It’s been a long time coming but finally – the blog that’s devoted to blushers, bulldogs and banana bread, actually has a post about banana bread. Momentous day!
Another cold Sunday saw me staring at a mountain of chores and work to catch up on. So, what did I do? Naturally, I found something to bake. I spied a bunch of perfectly ripe bananas in the kitchen and anticipating their slow descent into mush over the coming week, I thought I’d speed the process along by spending a couple of hours transforming them into the perfect wintery treat: a warm, meltingly delicious loaf of banana bread.
Nigella’s had it pretty rough in the last couple of weeks but whatever you think of her, I don’t believe anyone could deny that the cookbooks she created are flippin’ marvellous. This recipe’s from How to be a Domestic Goddess – though once again, my ill-prepared storecupboards resulted in a little free-form re-writing.
Ingredients (and what I used instead)
100 grams sultanas (had these, and added some dates)
75 ml dark rum or bourbon (or light rum)
175 grams plain flour
2 teaspoons baking powder
½ teaspoon bicarbonate of soda
½ teaspoon salt
125 grams unsalted butter (er… Anchor Spreadable again)
150 grams caster sugar –
2 large eggs (two mediumish eggs)
4 small very ripe bananas, mashed (three medium perfectly ripe bananas)
60 grams chopped walnuts (60g chopped hazelnuts)
1 teaspoon vanilla extract
An offhand comment by Nigella at the end of her recipe mentions the possibility of adding dark chocolate: at which I squealed and reached for the fast-depleting jar of buttons to hoy some into the mix at the appropriate moment.
1. Put the sultanas and rum into a saucepan and bring to the boil. Put saucepan hat on pan, and leave fruits to soak up hot booze.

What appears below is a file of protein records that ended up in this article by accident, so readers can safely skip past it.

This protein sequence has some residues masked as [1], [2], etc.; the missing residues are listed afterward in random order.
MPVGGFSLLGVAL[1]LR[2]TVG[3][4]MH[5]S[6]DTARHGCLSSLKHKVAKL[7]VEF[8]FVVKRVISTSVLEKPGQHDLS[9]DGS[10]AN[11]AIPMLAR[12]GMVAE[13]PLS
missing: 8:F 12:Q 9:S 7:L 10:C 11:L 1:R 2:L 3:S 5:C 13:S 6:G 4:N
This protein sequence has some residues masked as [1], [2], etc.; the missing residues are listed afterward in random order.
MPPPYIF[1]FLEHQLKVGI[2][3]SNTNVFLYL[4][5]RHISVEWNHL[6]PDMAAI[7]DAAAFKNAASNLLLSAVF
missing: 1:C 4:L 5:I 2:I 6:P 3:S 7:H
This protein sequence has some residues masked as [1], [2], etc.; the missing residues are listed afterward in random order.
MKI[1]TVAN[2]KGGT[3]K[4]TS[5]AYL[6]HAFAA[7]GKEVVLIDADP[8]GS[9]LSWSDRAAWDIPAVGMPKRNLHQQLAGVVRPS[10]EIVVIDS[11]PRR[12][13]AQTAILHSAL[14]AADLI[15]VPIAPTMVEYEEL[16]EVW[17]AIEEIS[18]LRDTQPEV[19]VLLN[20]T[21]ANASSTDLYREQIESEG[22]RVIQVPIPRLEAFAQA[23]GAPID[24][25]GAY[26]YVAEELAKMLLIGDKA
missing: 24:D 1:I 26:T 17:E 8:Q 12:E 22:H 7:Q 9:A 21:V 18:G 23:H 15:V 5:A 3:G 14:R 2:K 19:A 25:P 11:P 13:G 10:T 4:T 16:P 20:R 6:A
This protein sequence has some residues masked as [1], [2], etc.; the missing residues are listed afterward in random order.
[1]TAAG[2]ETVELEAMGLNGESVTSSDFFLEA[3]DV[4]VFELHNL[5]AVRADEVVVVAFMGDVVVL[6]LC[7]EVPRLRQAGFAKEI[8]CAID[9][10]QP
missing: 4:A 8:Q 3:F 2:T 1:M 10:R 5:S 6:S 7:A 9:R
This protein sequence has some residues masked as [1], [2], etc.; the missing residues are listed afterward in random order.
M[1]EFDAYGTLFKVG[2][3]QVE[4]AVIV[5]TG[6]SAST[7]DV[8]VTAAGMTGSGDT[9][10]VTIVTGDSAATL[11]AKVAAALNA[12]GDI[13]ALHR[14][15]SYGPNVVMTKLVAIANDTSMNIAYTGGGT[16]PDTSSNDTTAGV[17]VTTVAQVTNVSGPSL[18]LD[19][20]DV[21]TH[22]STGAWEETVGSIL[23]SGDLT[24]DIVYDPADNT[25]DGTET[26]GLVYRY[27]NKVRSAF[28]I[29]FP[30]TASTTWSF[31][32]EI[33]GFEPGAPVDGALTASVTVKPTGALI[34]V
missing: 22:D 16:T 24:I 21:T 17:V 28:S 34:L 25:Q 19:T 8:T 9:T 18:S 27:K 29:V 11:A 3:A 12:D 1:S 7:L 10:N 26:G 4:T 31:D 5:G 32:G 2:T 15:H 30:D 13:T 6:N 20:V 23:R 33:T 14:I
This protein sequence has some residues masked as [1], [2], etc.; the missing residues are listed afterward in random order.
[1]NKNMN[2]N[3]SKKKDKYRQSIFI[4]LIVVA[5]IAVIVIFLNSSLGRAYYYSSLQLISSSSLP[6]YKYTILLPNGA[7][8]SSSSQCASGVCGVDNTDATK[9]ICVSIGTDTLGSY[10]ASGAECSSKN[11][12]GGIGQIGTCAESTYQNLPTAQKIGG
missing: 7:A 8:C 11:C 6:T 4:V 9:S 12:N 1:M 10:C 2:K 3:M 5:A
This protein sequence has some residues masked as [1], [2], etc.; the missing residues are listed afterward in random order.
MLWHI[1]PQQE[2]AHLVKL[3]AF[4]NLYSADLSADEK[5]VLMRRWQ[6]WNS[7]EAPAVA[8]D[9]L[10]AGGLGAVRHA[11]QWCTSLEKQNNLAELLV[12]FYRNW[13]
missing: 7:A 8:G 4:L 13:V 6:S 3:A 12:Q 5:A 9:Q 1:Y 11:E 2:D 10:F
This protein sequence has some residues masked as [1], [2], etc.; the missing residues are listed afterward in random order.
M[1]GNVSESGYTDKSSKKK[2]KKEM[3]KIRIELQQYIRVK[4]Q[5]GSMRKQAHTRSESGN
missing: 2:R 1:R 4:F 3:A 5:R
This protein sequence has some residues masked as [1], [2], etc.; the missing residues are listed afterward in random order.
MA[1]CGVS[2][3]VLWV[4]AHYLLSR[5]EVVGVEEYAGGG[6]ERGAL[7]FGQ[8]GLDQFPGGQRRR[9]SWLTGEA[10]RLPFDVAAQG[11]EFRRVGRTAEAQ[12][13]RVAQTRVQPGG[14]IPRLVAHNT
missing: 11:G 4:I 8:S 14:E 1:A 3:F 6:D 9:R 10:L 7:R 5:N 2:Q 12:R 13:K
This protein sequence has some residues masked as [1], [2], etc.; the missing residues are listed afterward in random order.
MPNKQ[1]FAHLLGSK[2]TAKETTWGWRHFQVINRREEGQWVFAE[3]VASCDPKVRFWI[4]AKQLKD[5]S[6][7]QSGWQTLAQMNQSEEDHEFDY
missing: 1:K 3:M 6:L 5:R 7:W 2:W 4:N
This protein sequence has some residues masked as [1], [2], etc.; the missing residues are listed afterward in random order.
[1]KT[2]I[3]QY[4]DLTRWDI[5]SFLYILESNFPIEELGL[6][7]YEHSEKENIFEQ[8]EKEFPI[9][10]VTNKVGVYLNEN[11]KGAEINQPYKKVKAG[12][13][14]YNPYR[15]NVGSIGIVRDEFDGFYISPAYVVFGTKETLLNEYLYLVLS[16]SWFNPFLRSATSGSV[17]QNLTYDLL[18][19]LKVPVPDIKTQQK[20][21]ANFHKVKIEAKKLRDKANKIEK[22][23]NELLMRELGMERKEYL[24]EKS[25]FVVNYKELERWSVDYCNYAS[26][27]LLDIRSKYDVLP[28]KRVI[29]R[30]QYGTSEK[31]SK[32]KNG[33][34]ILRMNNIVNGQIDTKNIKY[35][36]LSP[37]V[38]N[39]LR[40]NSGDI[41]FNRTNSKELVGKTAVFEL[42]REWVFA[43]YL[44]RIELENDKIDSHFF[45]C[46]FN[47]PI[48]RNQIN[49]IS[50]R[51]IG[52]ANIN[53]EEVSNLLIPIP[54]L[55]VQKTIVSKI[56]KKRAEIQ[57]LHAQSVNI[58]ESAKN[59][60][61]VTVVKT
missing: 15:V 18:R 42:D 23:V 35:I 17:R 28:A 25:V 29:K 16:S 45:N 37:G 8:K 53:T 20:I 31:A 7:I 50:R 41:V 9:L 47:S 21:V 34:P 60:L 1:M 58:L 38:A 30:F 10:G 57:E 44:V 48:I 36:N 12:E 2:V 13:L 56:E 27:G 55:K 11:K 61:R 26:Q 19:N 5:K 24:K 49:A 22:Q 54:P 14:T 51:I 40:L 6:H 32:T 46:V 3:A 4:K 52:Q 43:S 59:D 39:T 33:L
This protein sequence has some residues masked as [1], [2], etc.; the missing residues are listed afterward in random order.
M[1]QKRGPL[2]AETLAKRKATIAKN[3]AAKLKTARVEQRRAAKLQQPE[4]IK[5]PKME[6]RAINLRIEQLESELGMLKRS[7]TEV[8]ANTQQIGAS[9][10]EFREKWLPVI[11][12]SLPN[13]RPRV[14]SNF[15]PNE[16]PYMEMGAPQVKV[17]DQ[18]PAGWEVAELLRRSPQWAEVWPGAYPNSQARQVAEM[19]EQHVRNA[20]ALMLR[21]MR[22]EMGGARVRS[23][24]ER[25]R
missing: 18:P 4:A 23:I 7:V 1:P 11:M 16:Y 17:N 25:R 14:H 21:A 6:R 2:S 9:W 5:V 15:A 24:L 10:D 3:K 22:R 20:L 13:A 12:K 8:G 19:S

2. Chop nuts and chocolate into smaller pieces.
3. Remember dates in cupboard from premature Christmas food shopping trip:
4. Chop dates, then add dates to pan of rum-fattened sultanas.
5. Empty oven of trays. Preheat oven to 170°.
6. Put the flour, baking powder, bicarb and salt into your largest mixing bowl and combine, then set aside.
7. Having used your largest bowl, grab an inappropropriately small bowl, melt the butter, then add the sugar. Mix until it’s the consistency of a really squelchy body scrub.
8. Look for eggs.
9. Mix eggs in…. an even smaller bowl.
10. Add eggs to sugar & butter. Add mushed banana. Add nuts. Consider getting larger bowl. Push on through. Add chocolate. Mix everything together.
11. Read the recipe, which now calls for adding the “drained” fruit. Not wanting to waste perfectly good rum, turn Nigella’s face away and add everything to the mix.
12. Realise recipe now calls for adding the flour to the mixture a “third at a time”. Look at size of bowls. Resolve to add mixture to flour a third at a time. Feel pleased with overcoming crisis.
13. Start looking for loaf tin. Realise all loaf tins have been requisitioned for restaurant life, and only remaining tin is branded with Lurpak on every side. Sigh, and pull it out of the cupboard.
14. Reach for baking paper. There is no baking paper. Sigh a bit harder. Butter loaf tin liberally and “flour” by sprinkling flour over the sides, muttering about how this’ll “never work”.
15. Empty mix into loaf tin. Notice how cake batter looks a bit like muffin mix. Place tin in oven for… for an hour and a half?!
16. Though suspicious, set timer to an hour.
17. Pile up assortment of bowls, ready to wash up. Turn hot water tap on. No water comes out.
18. Spend the next hour Googling the following words in different orders:
19. Find yourself watching a video of dogs who are too afraid to walk past cats. Hear oven timer go off.
20. At about 1hr 20mins, return to oven. Poke cake with skewer. Cake seems… cooked? Remove cake from oven.
21. Slide knife down sides of tin and turn out cake.
23. *curses sky*
24. But wait – how does it taste? Despite looking like something from the early rounds of Great British Bake Off, banana bread is delicious. Moist, chocolatey, full of banana & nut goodness – and all with a faint hint of rum.
26. Plan to remake cake with baking paper. Leave banana bread resting on side like a runaground tanker, and return to sofa with cake scrapings from the bottom of the loaf tin.